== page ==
Emerging Markets Roundtable Report 2017

Introduction

Financial markets the world over have always been something of a rollercoaster.  In which case, emerging markets – arguably the most exciting areas of them – can perhaps be viewed as being like a ‘big dipper’. Their history has certainly been marked by some extraordinary and tumultuous phases of boom and bust – with an exhilarating bull market often followed by a crisis and sudden crash, then a phoenix-like recovery followed by yet another further coruscating fall… and so on and so on.

Given such wild gyrations over time, it has been possible for some investors – given great skill or fortunate timing – to make great returns. But all too many have found investing in emerging markets to be a frustrating or humbling experience. It has proved terribly difficult for investors to make consistently strong returns over a longer time frame, especially in equities.

All too often, investors have gone into EMs and made what looked like fantastic returns, and then found themselves trapped – as markets crashed and they were too late get out ahead of capital controls or total loss of liquidity.

And yet… And yet the opportunity set in emerging markets continues to look compelling. EMs have driven the lion’s share of global economic growth for decades. Their combined economies now represent around half of global GDP – yet still under 10% of global market capitalisation.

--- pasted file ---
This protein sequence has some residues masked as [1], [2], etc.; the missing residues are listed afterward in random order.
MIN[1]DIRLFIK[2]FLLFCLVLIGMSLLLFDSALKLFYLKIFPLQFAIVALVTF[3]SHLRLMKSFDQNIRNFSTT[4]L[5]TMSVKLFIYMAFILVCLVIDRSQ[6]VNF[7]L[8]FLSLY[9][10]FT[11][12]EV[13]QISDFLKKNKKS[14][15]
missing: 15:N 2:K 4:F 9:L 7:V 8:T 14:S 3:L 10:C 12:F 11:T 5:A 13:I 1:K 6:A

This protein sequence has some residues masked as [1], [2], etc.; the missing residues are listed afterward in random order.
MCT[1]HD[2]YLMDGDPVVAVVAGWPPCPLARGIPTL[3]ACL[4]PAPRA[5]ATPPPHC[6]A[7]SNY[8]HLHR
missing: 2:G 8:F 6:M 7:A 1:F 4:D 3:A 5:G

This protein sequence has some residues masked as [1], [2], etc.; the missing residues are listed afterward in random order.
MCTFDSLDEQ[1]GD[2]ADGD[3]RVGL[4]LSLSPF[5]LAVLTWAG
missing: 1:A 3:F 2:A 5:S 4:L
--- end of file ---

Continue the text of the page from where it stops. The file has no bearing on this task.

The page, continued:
At a time of rising populism and seismic political events in the developed world, from Brexit in Europe to President Trump in the US, and questions about a backlash against globalisation, we felt it might be opportune to host a roundtable where we re-examine the case for emerging markets; ask why they are of interest; and how to overcome the serious operational challenges of investing in them.

We brought together a range of different types of market participants – from macro and fixed income investors, to firms that run a variety of equity strategies from long-only to small and mid-cap to regionally-focused funds. Those taking part included portfolio managers, who have their eyes firmly on where to find the best opportunities, and senior operational managers, who must try and make the execution of those strategies work – while avoiding the pitfalls.

We were only able to do this with important support from our partners at Standard Chartered, who also brought their detailed knowledge and expertise in these markets to the discussion. We hope you find this resulting report illuminating.

Please browse the embedded version of the report below (best viewed in fullscreen) or fill in the form on the right to download a PDF version. 

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